couple sat on bench as flock of seagulls takes flight

Seagulls – advice and information from Scarborough Borough Council

Scarbourgh Borough Council often receive enquiries about ‘seagulls’, which usually relate to either Herring Gulls or Kittiwakes. These are two species of seabird that breed within our urban areas and consequently may come into conflict with people.

Below is some information and practical advice from the council on how best to tackle the challenges that may arise due to the proximity of gulls and people, within the laws that are designed to protect them. By playing your part you can help us to address some of the issues associated with them by:

  • Never feeding the gulls
  • Never dropping litter – dispose of it in a public bin or take it home
  • Not putting refuse sacks out too early
  • Not overfilling the bin so the lid cannot close

Reporting conflicts between gulls and people

The council have an urban gull incident reporting form which you can use to help them gather information on urban gull interactions with people. Alternatively you can call them on 01723 232323.

It is important that they quantify evidence of the full range of interactions, including instances of gulls being fed or obtaining discarded human food as well as any gull ‘attacks’. Commonly reported issues include:

  • Noise nuisance caused by gulls, including distress calls to warn other gulls of perceived danger
  • Fouling caused by their droppings can be a nuisance on pathways, cars and property but also may pose a health risk near people or food establishments or a safety hazard if gull faeces make steps or pathways slippery
  • Damage to property caused by droppings or debris from nests blocking gutters and downpipes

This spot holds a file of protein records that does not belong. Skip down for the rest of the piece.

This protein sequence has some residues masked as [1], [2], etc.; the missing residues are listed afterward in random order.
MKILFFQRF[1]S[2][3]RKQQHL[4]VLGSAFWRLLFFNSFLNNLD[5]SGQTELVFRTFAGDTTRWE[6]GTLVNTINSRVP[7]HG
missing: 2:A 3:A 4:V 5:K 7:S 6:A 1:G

• Diving and swooping on people and pets. This can be if the person is carrying food or might be because chicks have fallen from the nest onto the ground and the adult birds might be attempting to drive off potential threats. They may sometimes come into contact with people and cause injury
  • Discarded food waste left in the open or people feeding gulls
  • Overflowing litter bins or open skips from which gulls are obtaining food

Serious issues may occur when debris or nesting materials block gas flues, which can have severe consequences if gas fumes are prevented from venting properly.

Herring Gull disruption programme

We appointed NBC Environment to undertake a one year trial disruption and dispersal programme, which started in March 2017. It focused on seafront and town centre locations in Scarborough and Whitby where evidence from public reports indicated that Herring Gulls were causing a public health or public safety issue . It involved the removal of Herring Gull eggs and nests from buildings in the selected areas and the use of birds of prey such as Harris Hawks and falcons as deterrents.

In December 2017, as the first season of nesting was reviewed, the council agreed to a further two year disruption and dispersal programme, but also including specific seafront locations in Filey as well, to gather more evidence of its impact. Herring Gull disruption activities by NBC Environment will therefore continue during the 2018 and 2019 breeding seasons. If you are aware of problems associated with nesting Herring Gulls in these specific areas, you can report your concerns to NBC Environment by calling 0800 169 9646 between 8.00am and 5.00pm, Monday to Friday.

Differences between Herring Gulls and Kittiwakes